I sometimes wonder how many stars my school would have received on Yelp if it existed almost thirty years ago. I imagine the following reviews.
“Typical Cliques. Jocks. Nerds. Minorities, all in their own group.” Another would read, “uncreative classes. Teacher just goes on and on.” Another review may have read, “I have been in this class for almost a year, and the teacher does not know my name still, and I have no friends here.” “Three words: Boring. Boring. Boring.” Average score: 2 stars.
In junior high and most of high school, I felt like the other students knew things that I wasn’t aware or part of. I dreaded being called upon the rare times I was because usually my mind would go blank, my accent would thicken, making it hard for others to understand me. Yet, there were some bright spots. Teachers and classes that I looked forward to because I felt seen, heard, and most of all, challenged.
All those classes had one thing in common: creative teachers. I never knew quite what to expect when I entered their classrooms, but from the beginning, each teacher made it a point to greet all who entered. Not just a perfunctory greeting, but one that entailed them looking each student in the eyes, and saying more than two words. More than that, there was exploration of ideas rather than lectures. I still remember reading quotes in English class, and then being asked to write and then talk about them in class. I also remember the science class where we had to guess what liquids were inside a gift-wrapped box, based on the description given by our always enthusiastic teacher. Those moments felt more like a play than class because it required participation, and also we, the students, acted a bit like teachers as we explained to each other what we thought.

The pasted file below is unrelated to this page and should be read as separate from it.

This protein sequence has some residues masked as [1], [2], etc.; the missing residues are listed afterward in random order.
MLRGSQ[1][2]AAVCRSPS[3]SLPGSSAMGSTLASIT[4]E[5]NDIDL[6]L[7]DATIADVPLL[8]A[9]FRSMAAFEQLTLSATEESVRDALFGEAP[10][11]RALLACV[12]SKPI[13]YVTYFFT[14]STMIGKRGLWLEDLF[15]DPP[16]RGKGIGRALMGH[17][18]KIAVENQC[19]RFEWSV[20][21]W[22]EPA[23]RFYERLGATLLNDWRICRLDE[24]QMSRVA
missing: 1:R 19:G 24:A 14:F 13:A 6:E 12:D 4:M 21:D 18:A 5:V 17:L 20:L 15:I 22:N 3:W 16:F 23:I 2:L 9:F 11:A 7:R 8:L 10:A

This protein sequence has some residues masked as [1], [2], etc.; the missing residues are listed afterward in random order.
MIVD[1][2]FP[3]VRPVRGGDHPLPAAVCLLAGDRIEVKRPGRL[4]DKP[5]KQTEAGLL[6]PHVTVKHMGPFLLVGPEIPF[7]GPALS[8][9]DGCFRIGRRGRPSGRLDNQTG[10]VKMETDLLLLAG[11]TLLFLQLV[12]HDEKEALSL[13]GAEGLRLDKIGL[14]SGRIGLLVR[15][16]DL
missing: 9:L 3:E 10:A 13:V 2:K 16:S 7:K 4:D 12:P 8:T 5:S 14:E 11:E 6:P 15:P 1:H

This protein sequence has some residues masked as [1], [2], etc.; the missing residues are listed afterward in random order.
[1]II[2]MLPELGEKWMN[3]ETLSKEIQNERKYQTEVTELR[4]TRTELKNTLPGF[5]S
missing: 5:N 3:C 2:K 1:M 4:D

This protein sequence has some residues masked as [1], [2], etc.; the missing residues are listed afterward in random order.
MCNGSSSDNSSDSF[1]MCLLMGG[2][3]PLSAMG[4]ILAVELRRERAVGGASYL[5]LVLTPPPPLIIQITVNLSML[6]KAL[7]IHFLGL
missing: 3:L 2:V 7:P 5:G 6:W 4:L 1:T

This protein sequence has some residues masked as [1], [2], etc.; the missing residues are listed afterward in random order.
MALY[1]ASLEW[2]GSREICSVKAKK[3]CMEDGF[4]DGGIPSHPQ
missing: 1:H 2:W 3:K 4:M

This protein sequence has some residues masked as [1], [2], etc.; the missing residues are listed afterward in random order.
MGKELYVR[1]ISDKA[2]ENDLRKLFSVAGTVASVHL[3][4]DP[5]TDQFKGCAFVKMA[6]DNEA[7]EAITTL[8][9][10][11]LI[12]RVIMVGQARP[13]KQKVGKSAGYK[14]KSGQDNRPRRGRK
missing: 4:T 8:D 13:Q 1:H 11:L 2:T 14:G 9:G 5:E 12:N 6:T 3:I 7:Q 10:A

We learned not just from the teacher, but from each other, and really those three classes out several dozens is why my school even got two stars from me. Those sole bright spots got me through school, and amazingly, those teachers instilled me in curiosity, confidence, and the knowledge that I could contribute. Those people got me to get interested in writing, critical thinking, and built up my self-worth.
It can be even more of a challenge to inspire creativity in students or embrace your own creativity while trying to juggle academic requirements, testing, and other issues in the classroom. It may be difficult, but it’s certainly not impossible, and accomplishing it can help to create a classroom environment that’s more motivational, interesting, and educational for both you and your students.
So, what would you Yelp about your school?
This post originally ran on the La Comadre blog here: